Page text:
The culture of the U.S. Navy changed forever as the result of the scandal surrounding the 35th Annual Tailhook Association Symposium at the Las Vegas Hilton—a disgrace that involved the bad decisions of those who assaulted women at the 1991 symposium and of those engaged in the resulting investigations conducted by the Department of the Navy, the Inspector General of the Department of Defense, and the Armed Services Committee. Unintended consequences abounded: The small number of men guilty of assaulting women at the symposium escaped criminal prosecution; none of the accused officers was convicted at court-martial; and the careers of many innocents ended when they were either denied promotion or forced into premature retirement.
How did the perfect storm of Tailhook touchdown in September of 1991? The short answer is timing. In the aftermath of Vietnam, women began to take new roles in the military, and not everyone embraced the changes. Then, at the height of the Tailhook investigations, two years later, Clinton took office and immediately shone the spotlight on gays serving in uniform. The climate was ripe for change and focused on traditional roles of military members. Certainly some long-held opinions about women in the military in general and women in combat in particular fueled the Tailhook scandal, but to settle for that explanation ignores the myriad other factors that played a role, one of the most significant being bad decisions about alcohol use.
Prior to 1991, military cultures encouraged the use and abuse of alcohol. Consuming large quantities of alcohol and “holding your liquor” positioned men, especially aviators, in good stead. Much of the drinking happened at the officers’ clubs where peers and leaders expected aviators to participate in happy hour activities—replete with bar games, strippers, and conduct some would consider unbecoming to anyone.
The military’s tolerance for and encouragement of alcohol has changed dramatically in the more than twenty years since Tailhook. Regrettably, that wasn’t the only change, however. Many of the officers’ clubs have closed or merged into “All Hands” clubs, causing a loss of solidarity and morale in some units. On the other hand, holding one’s liquor is no longer held in high esteem, and a DUI can now be a career-ending move.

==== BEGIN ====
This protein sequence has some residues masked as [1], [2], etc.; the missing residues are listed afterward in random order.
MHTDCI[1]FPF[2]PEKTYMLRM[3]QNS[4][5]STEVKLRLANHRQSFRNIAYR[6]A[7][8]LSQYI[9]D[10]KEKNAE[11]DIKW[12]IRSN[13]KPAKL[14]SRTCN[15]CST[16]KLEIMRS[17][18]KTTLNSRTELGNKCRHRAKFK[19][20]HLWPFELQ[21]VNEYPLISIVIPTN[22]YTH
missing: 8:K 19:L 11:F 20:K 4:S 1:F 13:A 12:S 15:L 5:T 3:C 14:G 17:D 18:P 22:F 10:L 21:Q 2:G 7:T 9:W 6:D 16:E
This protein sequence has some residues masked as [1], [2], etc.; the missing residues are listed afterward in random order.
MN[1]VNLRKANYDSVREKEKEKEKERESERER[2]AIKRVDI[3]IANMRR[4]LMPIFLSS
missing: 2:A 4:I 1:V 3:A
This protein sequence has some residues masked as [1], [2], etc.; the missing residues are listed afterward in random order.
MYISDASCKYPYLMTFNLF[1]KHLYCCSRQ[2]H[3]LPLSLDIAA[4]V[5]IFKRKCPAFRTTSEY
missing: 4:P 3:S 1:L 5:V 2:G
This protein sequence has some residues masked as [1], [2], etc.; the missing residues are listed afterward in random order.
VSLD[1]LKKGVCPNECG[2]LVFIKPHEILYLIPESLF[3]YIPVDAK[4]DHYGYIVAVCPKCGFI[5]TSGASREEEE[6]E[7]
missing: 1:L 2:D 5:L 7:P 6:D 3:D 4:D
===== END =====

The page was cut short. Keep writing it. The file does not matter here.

While attitudes about alcohol use and women in uniform influenced the decisions that made Tailhook a scandal, bad judgment characterized the debacle from start to finish. A handful of aviators decided to engage in criminal assault; and senior leaders turned a blind eye to inappropriate behavior before and during the convention, but then decided to change the rules of engagement during the investigation. In other words, the same behaviors that proved career-ending at the convention had been tolerated for decades before the 1991 event.
Politicians also created unintended consequences when they inserted themselves into the investigation process after deciding the military had not done an adequate job of policing itself—an overreaction of civilian leadership that forced social changes down the military’s throat—some good, some detrimental. All this combined to create a climate of political correctness that has, in some cases, compromised morale.
Many who influenced Tailhook decisions had personal agendas, conflicting values, an inability to see cause/effect relationships, and the incapacity to anticipate consequences. Some blame the Tailhook scandal for the suicides of the Chief of Naval Operations, Jeremy Boorda, in 1996 and of Coast Guard Captain Ernie Blanchard in 1995. The Washington Post characterized the suicide of Capt. Blanchard as “death by political correctness,” indicating an appreciation for how bad judgment can spawn dreadful unintended consequences.